Eighteen months ago, my daughter hated animals. All animals. Dogs, cats, horses, you name it, she hate it. She was frightened of them all.
But then something, I’m not sure what, happened. I guess it was getting the guinea pigs. Unlike her brothers, she has stayed interested in our little furry friends. It’s true that she doesn’t much like feeding or cleaning them (and it takes her FOREVER), but she does it without complaining and she always remembers whose turn it is. She will hold them and stroke them and spend ages grooming them – brushing, cutting claws, even giving them mite drops and bathing them.
She also started watching a programme on CBBC called Pet School, in which kids learn everything there is to know about caring for pets, then their parents decide if they can have one.
All of a sudden, my daughter loves animals. Specifically pets.
By ‘pets’, I’m not entirely sure what she means, but I know she’s going to have a garden full of them when she’s grown up. I think she means rabbits, guinea pigs, cats and hamsters. She doesn’t like rodents with long tails, she doesn’t like reptiles (although there was a brief period in which she wanted a bearded dragon of all things!) and she’s still scared of dogs. But she loves small animals. Over the summer holidays, she went to several pet handling sessions at Pets at Home because she loves them so much.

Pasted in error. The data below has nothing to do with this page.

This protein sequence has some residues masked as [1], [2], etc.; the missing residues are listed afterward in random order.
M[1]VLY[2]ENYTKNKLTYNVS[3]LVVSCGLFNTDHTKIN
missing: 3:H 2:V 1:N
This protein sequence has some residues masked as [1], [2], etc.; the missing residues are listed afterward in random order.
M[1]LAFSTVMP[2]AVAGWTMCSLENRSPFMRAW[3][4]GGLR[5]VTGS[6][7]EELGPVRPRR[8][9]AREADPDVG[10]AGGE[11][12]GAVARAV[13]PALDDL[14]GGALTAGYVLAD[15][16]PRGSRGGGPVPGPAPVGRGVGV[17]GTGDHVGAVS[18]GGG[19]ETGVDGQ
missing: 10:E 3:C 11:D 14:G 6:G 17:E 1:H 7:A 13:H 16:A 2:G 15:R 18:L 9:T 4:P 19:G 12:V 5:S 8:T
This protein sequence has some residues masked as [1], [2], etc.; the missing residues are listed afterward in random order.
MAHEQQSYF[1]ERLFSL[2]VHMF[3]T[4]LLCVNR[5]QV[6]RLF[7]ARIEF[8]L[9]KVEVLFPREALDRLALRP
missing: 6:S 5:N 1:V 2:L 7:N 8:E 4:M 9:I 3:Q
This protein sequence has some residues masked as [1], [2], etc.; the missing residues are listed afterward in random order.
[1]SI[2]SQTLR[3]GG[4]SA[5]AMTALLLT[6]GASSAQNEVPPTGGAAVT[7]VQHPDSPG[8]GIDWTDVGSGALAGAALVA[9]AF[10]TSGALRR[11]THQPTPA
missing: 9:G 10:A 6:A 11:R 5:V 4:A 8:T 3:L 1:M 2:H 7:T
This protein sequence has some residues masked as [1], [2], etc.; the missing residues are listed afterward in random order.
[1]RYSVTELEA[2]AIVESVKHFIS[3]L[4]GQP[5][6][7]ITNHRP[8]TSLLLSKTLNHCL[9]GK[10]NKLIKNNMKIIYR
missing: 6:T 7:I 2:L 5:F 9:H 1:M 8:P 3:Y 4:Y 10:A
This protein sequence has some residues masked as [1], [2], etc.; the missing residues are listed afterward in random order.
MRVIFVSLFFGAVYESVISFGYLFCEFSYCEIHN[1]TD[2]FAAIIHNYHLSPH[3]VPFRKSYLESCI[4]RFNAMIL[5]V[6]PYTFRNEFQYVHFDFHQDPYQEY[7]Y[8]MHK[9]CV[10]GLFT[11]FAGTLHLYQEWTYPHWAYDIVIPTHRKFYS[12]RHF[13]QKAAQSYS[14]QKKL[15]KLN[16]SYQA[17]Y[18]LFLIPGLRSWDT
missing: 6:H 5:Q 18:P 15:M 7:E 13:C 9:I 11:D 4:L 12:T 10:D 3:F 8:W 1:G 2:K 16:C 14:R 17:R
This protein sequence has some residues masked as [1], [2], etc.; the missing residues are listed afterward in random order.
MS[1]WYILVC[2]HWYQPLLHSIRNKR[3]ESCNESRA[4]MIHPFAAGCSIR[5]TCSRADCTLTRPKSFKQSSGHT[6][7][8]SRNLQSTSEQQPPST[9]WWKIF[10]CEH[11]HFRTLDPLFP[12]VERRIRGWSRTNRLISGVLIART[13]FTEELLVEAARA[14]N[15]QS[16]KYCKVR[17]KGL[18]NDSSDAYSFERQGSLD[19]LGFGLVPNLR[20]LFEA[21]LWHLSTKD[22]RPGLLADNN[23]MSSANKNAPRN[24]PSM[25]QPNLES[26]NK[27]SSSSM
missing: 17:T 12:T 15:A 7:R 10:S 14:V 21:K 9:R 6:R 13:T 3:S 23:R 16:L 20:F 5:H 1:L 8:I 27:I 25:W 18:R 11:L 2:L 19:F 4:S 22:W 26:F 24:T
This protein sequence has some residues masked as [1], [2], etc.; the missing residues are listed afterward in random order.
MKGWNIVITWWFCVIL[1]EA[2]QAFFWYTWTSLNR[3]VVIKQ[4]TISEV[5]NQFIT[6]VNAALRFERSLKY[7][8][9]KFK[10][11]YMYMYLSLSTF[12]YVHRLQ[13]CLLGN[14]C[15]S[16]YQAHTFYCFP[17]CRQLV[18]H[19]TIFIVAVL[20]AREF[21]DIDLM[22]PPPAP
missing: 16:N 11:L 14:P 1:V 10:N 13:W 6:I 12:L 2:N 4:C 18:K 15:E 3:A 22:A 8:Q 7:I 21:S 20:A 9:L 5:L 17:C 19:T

And now she wants her own pet.
Our two lovely guinea pigs aren’t enough. Because they’re not hers. Every conversation we have, turns round to ‘only if I can my own pet’.
She’s got the money for it and she promises me she will look after the pet. Whatever it is. Feed it every day and clean it several times a week. Personally, I’m sceptical. And I know that, however good her intentions, there will always be times the pet care falls to me, just like it does with guinea pigs. When she’s on school residentials or worn out from her rehearsals and performances for the panto, who will have to selflessly feed and clean the pet?
She’s spent hours online researching advantages and costs of the various sorts of pets. I still don’t know what the mythical pet will. Except that it will stay a myth. We even had a rare moment on bonding between her and her eldest brother, as my son spied a money-making scheme (thanks for that 3 Children and It!). My daughter could buy and care for the pets, they could breed them and my son could sell them and make money.
I feel a bit mean saying no, but I’m sticking to my guns. I know that it wouldn’t be long before the much-wanted ‘my own pet’ became yet another responsibility for Mummy.
And she’s got her own pet. Two of them in fact. Why would anyone want more than these furry dudes?